One more Tint/tone thing (Actually, 8)

From: JEFFREY PAULL (email suppressed)
Date: Sun Dec 28 2008 - 06:40:35 PST

1} You can tint and tone for 2- 3 colour effects. Since toning changes the silver - meaning the greys and blacks of the image -
      those changs and colours aren't water soluable. But water-based tinting dyes don't affect the silver at all;
dyes colour only the white/light/transparent parts of the image. Tinting dyes soak into the entire gelatin structure of the emulsion,
and so can leech out if the film becomes soaked again.
Good to know if you don't like the tinting colour. Just let it sit in clear warm water, plus 2-3 drops of dish detergent, for a while (an hour?) and most if not all the colour will be gone.
Agitate gently maybe every 10 minutes, for 15t-30 seconds. The colour becomes removed slowly as the water meets the emulsion surface and dilutes the dye.
So big agitation is of no help at all.

2} If you tint and tone both, do your toning first, tinting second.
     Example: Tone the darker parts of the image sepia, let's say it's landscape w/or w/o people.
Then tint the white parts of the image blue - in this case, mostely sky parts.
Of course the blue superimposes on the brown parts but if you balance your soaking timings,
you can get a blue sky and a non-blue landscape.

3} You can "split tone": soak the film on one colour toner for a shorter time, affecting only the mid-tones.
      That change is permanent, but the short submersion time will have transformed only some of the thinner (lighter) areas of silver, leaving the thicker, darker parts untouched.
Then, after washing, you can soak the film in a 2nd colour toner for a longer time than #1.
It will have no effect ont he silver that has already turned colour, but will change only the previously unchanged darker parts.
So your first toning colours only the lighter tones, and the 2nd toner colours the darker and black parts of the image.
Some of the mid-tones will, indeed, pick up the colours of both toners.


5} Some toners require you to what's called "bleach" the image first using the chemical potassium ferrocyanide.
     The amount of chemical in the solution you use is small, say 2-5 ml of ferrocyanide to a litre of water.
The ferrocyanide doesn't fume so you can use it indoors, but wear rubber gloves.
The cyanide part of ferrocyanide is, of course, a very concentrated deadly poison.
But the potassium ferrocyanide is a stable compound so use it with glove care.

The cyanide will come out of solution only if you both leave it uncovered in a tray for days,
and sunshine hits the tray.

Google "Poison Centre" and find an entry you can trust and read officially the care and feeding of potassium ferrocyanide.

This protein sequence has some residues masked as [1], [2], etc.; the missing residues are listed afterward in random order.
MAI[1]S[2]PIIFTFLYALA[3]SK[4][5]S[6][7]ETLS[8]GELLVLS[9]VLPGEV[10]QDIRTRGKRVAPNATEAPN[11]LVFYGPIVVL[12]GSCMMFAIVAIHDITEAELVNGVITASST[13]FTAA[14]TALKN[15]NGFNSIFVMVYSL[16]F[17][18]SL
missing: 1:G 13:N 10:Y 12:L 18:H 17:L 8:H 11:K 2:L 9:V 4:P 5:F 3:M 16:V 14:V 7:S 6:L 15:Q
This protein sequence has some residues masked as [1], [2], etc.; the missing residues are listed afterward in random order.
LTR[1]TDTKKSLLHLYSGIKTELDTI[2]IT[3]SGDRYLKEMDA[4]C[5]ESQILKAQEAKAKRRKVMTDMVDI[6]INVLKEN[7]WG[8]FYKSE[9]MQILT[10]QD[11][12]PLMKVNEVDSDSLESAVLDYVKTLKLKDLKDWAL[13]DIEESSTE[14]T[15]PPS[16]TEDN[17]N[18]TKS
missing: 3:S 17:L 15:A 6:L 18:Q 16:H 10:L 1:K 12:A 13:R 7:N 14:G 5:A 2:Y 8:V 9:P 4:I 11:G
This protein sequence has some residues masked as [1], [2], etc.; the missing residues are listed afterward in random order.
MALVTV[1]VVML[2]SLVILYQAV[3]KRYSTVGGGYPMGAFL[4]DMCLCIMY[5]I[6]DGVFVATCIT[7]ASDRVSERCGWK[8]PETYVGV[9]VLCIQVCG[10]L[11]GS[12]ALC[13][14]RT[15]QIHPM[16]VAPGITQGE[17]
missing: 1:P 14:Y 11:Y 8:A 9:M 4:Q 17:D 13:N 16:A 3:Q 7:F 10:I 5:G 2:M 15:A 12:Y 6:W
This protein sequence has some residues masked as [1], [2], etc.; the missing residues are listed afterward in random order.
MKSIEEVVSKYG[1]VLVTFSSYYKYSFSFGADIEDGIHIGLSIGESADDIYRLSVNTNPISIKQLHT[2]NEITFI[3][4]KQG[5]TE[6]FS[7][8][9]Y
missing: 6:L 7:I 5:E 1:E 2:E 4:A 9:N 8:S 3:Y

ALSO: read how to dispose of properly.

6} You can strip film emulsion down to the base - removing all traces of emulsion and gelatine, using clothes bleach.
      (try 150ml bleach in 2 litres of water. Using gloves, shmoosh it around and watch it turn transparent.
If you get bored, add another 150 ml of clothes bleach to speed things up.
USE GLOVES and do this outside because of chlorine fumes. They are nasty.

7} One of my former students, Steve Sanguedolce, is making his 2nd feature length documentary using B&W in a Bolex, shooting actors.
      He develops the footage in buckets in the basement, and dries it in the family clothes dryer. (!)
Then he tints and tones (Berg toner by the gallon).
This semi-wrecked look is only semi-predictable, (part of the adventure)
and, in the case of his last film, "Dead Time", the messed up image was an analog to the characters' (real life recovered addicts)
 lives which, for decades, had been totally subsumed to drugs.
The various flickerings of the image at times were synced, momentarily, to the fluctuations of their Voice-Overs or to the momentary silences.
Out of chaos: order!
Mind: all this hand-made stuff helps give a look to the image that HELPS TELL THE STORY!
It isn't teachnique for its own sake.
Since messing around like this GUARANTEES interesting/pretty footage, for beginners, understand that these techniques can seduce
you into falling in love with "your" footage.
The image is the work of serendipity and guaranteed chemical reactions.
How you choose to apply it, edit it, use it to enhance your idea allows you to say that it is, now, "your" footage.

8} If there's a hip DVD rental place available, check out these silent films for the looks of tinting and (mostely) toning:
     - Birth of a Nation,
     - Intolerance
     _Orphans of the Storm
     - Haxen ( an early Danish ("educational"!) film about Witches
The very early shorts of Georges Melies with hand-tinting of each individual frame. (If the DVD is high quality, the effects are lovely - and amazing when you think
of tinting individual parts of 16 images for each second of screen time.

9} Also check out the still-photo work of Alfred Steiglitz and other "Pictorialists" who tinted and toned B&W prints around 1910.
     You will see you have a lot to live up to!

LAST: I'm a shitty speller, and Safari doesn't seem to have a spell check so I take responsibility for spelling mistakes but I don't want to hear about them.
           It never helps; I'm too far gone.

Jeffrey Paull

For info on FrameWorks, contact Pip Chodorov at <email suppressed>.